Pergo is a brand of laminate. Laminate does hold up better to scratches than hardwood does…everything depends on what is most important. Most engineered hardwoods can not be refinished, so a good laminate will prob hold up better/longer. but, neither are close to solid hardwood. If you do laminate, do a higher grade and go w/ a reputable manufacturer and nothing made from China. The ones in China a bad for environment and your health, so stay away. I don’t care how much it saves you…it will cost you in your health and that is not worth it.
You’re information is the most helpful I have found anywhere. So first let me say thank you. Now with that said, from HD store the quote for my 1526 sq footage came back with a 17,568 price tag with tile in the 2 bathrooms and laundry room. That was after a 10% overall discount on installation! etc….OUCH! I don’t have that much money for the project. Their cheapest hardwood is a Canadian light Birch with the thinner strips.Thoughts?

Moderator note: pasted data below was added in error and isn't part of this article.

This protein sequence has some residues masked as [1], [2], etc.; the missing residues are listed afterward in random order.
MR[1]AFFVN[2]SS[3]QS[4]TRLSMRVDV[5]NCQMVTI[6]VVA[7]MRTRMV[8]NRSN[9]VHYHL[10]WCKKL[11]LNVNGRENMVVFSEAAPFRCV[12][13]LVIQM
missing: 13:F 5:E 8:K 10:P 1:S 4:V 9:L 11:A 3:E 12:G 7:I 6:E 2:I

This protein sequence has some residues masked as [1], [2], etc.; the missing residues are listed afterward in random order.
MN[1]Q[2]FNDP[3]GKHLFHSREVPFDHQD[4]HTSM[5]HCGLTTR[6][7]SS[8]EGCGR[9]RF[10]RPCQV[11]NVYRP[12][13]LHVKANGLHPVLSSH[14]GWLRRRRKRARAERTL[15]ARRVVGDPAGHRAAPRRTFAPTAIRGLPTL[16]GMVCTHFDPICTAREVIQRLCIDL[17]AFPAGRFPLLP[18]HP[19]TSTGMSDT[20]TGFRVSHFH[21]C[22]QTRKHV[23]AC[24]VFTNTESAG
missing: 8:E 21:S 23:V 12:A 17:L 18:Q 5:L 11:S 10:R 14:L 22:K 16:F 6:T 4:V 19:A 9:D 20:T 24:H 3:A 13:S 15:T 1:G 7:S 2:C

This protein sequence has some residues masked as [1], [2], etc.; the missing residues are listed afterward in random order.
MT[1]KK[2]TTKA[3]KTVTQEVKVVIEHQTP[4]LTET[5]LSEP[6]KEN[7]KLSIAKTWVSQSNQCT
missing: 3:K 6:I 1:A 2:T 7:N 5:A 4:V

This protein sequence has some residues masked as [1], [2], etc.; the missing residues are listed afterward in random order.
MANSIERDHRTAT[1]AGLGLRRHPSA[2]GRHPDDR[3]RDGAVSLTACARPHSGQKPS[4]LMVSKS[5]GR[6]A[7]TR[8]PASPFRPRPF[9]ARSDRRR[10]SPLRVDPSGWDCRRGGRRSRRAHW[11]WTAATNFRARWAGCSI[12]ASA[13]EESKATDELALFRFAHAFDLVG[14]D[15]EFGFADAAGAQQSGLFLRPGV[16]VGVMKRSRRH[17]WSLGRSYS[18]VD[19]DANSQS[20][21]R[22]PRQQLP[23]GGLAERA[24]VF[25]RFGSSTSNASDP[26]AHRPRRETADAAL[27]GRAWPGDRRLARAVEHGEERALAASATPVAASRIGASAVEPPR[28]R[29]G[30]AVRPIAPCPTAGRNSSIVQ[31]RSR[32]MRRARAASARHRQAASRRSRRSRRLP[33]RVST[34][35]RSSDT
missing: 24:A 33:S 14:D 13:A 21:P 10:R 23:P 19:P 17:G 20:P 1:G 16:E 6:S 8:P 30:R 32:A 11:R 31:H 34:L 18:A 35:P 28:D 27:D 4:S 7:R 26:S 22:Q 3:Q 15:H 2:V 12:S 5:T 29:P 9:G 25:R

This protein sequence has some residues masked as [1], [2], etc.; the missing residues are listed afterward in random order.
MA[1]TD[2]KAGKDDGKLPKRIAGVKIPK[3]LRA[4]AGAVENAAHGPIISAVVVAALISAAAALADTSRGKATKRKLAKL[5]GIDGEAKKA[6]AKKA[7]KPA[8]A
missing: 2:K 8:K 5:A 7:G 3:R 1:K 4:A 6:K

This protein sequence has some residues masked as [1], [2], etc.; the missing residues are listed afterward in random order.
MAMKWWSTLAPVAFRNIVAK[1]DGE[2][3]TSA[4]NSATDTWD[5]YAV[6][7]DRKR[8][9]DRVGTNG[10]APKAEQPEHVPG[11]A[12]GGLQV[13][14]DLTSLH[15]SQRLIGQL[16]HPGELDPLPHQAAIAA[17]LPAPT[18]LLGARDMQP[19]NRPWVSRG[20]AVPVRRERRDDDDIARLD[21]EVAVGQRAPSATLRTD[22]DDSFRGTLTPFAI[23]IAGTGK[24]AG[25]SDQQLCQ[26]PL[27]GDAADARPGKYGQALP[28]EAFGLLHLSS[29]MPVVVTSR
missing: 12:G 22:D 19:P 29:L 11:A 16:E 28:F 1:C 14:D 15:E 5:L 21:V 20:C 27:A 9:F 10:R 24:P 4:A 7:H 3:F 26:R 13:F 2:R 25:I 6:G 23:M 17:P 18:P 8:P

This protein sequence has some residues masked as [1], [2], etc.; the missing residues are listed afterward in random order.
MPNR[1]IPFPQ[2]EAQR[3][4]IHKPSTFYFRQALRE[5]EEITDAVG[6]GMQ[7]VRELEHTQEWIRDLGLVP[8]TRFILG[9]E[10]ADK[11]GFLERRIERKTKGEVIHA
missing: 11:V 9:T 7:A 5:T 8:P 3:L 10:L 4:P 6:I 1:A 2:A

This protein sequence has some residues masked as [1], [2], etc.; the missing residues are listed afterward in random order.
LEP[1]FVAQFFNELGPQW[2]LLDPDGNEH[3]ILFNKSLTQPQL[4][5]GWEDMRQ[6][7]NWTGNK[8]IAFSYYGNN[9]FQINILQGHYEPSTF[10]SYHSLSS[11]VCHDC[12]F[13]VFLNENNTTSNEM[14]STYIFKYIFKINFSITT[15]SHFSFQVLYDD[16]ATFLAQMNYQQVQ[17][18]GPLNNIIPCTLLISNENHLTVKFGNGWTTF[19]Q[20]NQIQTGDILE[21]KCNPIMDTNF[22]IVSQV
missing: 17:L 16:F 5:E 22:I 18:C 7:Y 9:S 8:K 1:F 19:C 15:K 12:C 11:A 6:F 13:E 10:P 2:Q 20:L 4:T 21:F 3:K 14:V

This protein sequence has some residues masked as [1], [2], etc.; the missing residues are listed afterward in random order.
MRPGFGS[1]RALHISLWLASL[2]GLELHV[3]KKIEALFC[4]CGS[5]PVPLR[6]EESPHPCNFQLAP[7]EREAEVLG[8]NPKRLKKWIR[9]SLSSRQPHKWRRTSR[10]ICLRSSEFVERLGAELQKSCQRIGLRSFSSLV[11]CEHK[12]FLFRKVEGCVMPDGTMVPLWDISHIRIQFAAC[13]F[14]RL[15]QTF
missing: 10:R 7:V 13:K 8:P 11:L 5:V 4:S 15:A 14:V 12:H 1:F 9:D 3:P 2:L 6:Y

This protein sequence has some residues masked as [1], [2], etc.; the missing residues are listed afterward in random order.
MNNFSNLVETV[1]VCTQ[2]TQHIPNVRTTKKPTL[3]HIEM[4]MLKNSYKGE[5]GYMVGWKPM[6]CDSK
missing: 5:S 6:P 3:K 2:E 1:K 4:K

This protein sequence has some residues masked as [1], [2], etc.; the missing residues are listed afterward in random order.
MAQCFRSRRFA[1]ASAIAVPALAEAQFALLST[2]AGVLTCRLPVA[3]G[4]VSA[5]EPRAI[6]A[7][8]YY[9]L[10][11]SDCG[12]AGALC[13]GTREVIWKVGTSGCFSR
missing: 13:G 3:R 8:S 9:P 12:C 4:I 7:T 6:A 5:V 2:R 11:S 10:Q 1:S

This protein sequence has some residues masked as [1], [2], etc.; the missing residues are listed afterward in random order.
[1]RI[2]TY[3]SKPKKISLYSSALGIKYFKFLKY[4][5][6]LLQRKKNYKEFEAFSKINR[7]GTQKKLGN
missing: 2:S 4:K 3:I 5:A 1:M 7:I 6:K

I looked at Pergo, laminate, engineered and cork. Took samples and submerged them all in water overnight. They held up sort of okay. Cork started to break up, Pergo changed the color of the water and looks fake. All of them came up a bit around the sides and expanded where the pressed padding is. I hate them all. I really want hardwood. Now looking at bamboo too since many friends have suggested it. I have heard that bamboo is slippery and very hard on joints and feet for animals. I also heard it cracks if it gets too dry.. thoughts?
I have OSB subfloors over a walkout basement.
Hi, we’re building a new home and have be choice between site finished or prefinished. Which holds up better of time to pets and young children? I’ve read prefinished is stronger but site finished wears more naturally. Both are the same price.
Mike – Yes, I would agree w/ your statement. Prefinished has a harder surface due to aluminum oxide, but it shows scratches much more. Personally, I prefer site finished as it looks better and more natural and much easier to clean (prefinished collects a lot of dirt in the bevels and probably more likely for dogs to get claws/nails caught.